What makes this episcopal throat-clearing notable is its source. Cardinal Timothy Dolan has good relations with politicians across the political spectrum and tries his best to foster bipartisanship and comity in tone, at least — as one should expect from faith leaders. That has its limits, however, and for Dolan that limit was exceeded in the 2017 confirmation hearing of Amy Coney Barrett. “There should be no religious tests for candidates,” Dolan noted on his SiriusXM show earlier today, and complained about attacks by Senate Democrats on Barrett’s Catholic faith during that process.

“There were some really nasty comments,” Dolan recalls, and suggests that the Senate just avoid the “tawdry nastiness” will not come up again this time. Or else?

Cardinal Timothy Dolan raved about Judge Amy Coney Barrett’s credentials to serve on the US Supreme Court — and warned that her deep Catholic faith should be respected, not attacked, during confirmation hearings.

“She takes her Catholic faith seriously, but that is not why she was nominated as a justice to the Supreme Court, is it? I think she is nominated because she is the best candidate around,” Dolan said on his SiriusXM show “Conversation with Cardinal Dolan.” …

Dolan complained that Barrett was mistreated during her prior confirmation hearing to become a federal appellate judge, saying some senators “were testing her on her faith.”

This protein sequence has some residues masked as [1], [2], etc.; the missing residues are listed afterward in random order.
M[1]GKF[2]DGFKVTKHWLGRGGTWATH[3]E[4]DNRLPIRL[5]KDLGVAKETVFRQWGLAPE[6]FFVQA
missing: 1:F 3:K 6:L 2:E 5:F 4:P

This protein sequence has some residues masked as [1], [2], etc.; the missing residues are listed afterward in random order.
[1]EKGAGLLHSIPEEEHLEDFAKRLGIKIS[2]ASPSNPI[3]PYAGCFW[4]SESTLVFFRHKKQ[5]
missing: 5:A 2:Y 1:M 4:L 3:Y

“That’s just out of bounds, folks,” he said.

“The Constitution — and [Barrett] knows the Constitution pretty well — says that there should be no religious test for candidates.”

Furthermore. Dolan notes that another woman who made her faith central to her life didn’t receive any such scrutiny over it, either at that time or any other time:

“What I admired in the accolades to Ruth Bader Ginsburg, there were a lot of articles about her deep Jewish faith and how she was not afraid to say that the values of her Jewish faith animated how she lived, and how she judged,” Dolan said. “Nobody found that controversial.

“She always said she faced three biases; a woman, a mother and a Jew. Well, it seems like what Judge Barrett is facing: woman, mother and Catholic.”

We know the reason for that lack of scrutiny — abortion. Catholicism was just a stalking horse for Democrats to paint Barrett as weird and dangerous. At first it appeared that progressives were clearing the ground for a repeat, especially in the media, where hyperbolic rehashes of People of Praise and Barrett’s views on faith in the public square have been percolating ever since Ginsburg’s death. Thus far, Senate Democrats haven’t taken the bait, but that doesn’t mean they won’t when the issue becomes acute in the confirmation hearing. Their progressive base wants Barrett torn to pieces and will be very unhappy if Barrett instead gets the kind of hearing that Dolan suggests on his show today — focused on her character and qualifications.

Dolan sets his expectations pretty clearly on that point too, although he doesn’t formally endorse Barrett:

Dolan said he did not know Barrett personally but was “proud” of her. He said people he’s spoken to who know Barrett well “sparkle about her.”

“Is she erudite? Is she articulate? Is she a woman of integrity, strength and independence? They all rave about her character,” he said.

Whether or not Dolan intended it to be a warning, it clearly sends a signal to Senate Democrats and to the Biden campaign. They’re hoping to peel off Catholic voters from Trump in a big way this time around, but that will be tough to do if they start provoking Catholic leadership with Know-Nothingism arguments over supposed “fundamental conflict[s]” between public service and Catholicism. Can they resist that urge? Joe Biden’s mild response in last night’s debate sends a similar signal — ixnay on atholic-Cay ashing-bay.